Murdock MPT 2This from the guy who failed to disclose his leadership of the Breans Against Measures T & U PAC… and who was sanctioned/fined $2,000 by the FPPC for it. This from the guy who thinks it’s okay to spend taxpayer money to join his buddies on an all expenses paid vacation. This from the guy who has no clue how the City really spends it’s money or if it does so wisely.

While the article about the lawsuit and subsequent legal fees is essentially accurate on most counts, I believed there was a need for some serious filling in of the gaps. This morning I had a lengthy meeting about this with Chris Haire, the OCR staff writer, and, for the most part, he understood where I was coming from. When the final appellate decision is rendered, watch for Chris to cover it… early next year I’ll wager.

Was the legal expense absolutely necessary?

In a word, no. The city was informed by letter of their alleged violation of election law, the forbidden alteration of documents submitted to the Registrar of Voters, with more than sufficient time to rectify their error, at no cost.

tim_2aI guess the City Manager and City Attorney felt there was no reason to respond. I don’t know how you would describe this conduct, but I call it arrogant and inappropriate.

This wasn’t a simple typo folks. It was a purposeful alteration of the true attribution of statements opposing Measures T and U. Leaving off the name of none other than the guy who got fined for hiding his connection to the PAC opposing Measures T and U. Coincidence?

The smoke and mirrors continues.

Portraying the case as moot and again pointing the finger at Steve Vargas as the cause of this expensive legal battle, City Attorney James Markman craftily redirects attention away from himself and the huge fees his firm has charged the city to handle the case.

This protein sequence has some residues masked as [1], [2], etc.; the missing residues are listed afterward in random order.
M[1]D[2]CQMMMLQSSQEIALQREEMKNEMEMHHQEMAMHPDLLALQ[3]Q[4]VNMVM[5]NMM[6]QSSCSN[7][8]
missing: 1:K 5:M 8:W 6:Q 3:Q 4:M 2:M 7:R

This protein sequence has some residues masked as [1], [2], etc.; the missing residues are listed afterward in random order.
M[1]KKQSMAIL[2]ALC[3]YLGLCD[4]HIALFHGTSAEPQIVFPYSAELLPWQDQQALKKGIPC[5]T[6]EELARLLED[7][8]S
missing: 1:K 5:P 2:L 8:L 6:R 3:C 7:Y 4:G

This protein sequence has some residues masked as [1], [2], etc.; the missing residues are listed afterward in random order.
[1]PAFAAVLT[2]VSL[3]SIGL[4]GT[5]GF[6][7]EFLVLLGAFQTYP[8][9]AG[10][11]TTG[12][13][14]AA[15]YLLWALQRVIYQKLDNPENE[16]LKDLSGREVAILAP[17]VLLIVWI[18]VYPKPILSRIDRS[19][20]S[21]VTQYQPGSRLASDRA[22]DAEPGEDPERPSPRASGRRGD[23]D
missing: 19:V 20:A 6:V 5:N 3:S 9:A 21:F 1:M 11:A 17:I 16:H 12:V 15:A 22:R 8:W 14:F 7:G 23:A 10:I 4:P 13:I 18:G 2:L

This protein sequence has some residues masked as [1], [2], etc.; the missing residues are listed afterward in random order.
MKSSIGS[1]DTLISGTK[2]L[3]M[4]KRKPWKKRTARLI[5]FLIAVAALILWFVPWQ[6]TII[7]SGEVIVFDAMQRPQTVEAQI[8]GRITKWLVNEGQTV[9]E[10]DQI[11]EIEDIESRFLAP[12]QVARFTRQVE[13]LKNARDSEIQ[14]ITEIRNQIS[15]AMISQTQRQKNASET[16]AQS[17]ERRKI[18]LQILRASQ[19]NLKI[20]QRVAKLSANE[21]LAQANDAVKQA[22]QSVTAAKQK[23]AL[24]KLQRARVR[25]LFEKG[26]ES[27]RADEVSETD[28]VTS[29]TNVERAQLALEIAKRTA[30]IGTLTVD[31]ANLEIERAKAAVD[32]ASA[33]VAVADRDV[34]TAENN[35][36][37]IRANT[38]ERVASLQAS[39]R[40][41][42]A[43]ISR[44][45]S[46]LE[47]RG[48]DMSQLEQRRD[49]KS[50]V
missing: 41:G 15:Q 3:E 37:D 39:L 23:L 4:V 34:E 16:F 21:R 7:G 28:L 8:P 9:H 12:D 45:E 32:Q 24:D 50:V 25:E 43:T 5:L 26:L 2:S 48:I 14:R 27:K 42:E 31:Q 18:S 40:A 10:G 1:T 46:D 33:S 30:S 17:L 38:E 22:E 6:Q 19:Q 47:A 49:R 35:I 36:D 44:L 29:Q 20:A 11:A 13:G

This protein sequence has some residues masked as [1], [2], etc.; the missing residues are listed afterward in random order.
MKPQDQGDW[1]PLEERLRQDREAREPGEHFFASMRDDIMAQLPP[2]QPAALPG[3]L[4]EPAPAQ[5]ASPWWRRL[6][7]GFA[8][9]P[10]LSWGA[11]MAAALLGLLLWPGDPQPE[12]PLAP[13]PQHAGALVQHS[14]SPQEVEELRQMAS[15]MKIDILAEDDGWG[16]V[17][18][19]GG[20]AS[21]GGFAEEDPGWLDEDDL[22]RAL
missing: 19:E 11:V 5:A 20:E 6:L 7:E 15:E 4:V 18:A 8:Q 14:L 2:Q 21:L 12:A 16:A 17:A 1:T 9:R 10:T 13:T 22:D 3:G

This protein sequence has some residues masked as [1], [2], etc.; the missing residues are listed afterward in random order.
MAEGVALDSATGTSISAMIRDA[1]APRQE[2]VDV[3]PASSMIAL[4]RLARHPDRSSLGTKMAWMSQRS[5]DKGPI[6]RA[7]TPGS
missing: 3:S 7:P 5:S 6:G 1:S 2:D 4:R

Personally, I don’t believe either the casual dismissal of the suit’s significance or the continued character assassination of Mr. Vargas to be right or true.

Let’s take a closer look at the fees.

jmarkman_bAs reported by Markman and City Finance Director Bill Gallardo, the fees to date are approximately $154,000.

What? Are you flippin’ kidding me?

Markman’s rate, as I recall, hovers around $500/hour… but there are two other attorneys from his office involved, and I’m assuming paraprofessional or clerical staff as well.

So, let’s adjust the rate down to a more believable average of $300/hour. That’s 513+ hours to reach an invoice for $154,000.

In 40 hour weeks, that’s a total of 12.8 weeks… over three months of doing nothing but working on this single case. Protected by work product or attorney/client privilege, we’ll likely never know how Markman’s firm came up with that figure. But you can’t convince me that it’s fair or reasonable.

Instead of handing Markman’s firm a raise, Council should have asked the question, “How in the h_ll can you explain this?”

Why is this not a moot point?

politician_liar_150Like raising kids, parents need to determine if an unacceptable act is due to childish misbehavior or willful disobedience. Given that the alleged violation occurred on two documents, on two occasions and is eerily similar to the lack of transparency regarding leadership of the Breans Against Measures T & U PAC, I’m thinking this looks a lot like willful disobedience.

Never mind that the election is long past. Who knows how this might have effected voter’s or not? Having found that the City did alter documents when it had no right to do so, a line needs to be drawn in the sand that says, “Don’t do this again or you will face more serious consequences.”

Where would you rather spend the $154,000?

An email I received when the first hint of the story broke posed, “With $2.50 senior meals now the bitcoin of the realm in Brea, how many senior meals could be provided with the wasted legal defense fees related to the Measure T & U lawsuits?”

Good question Mr. Remains Anonymous… damned good question.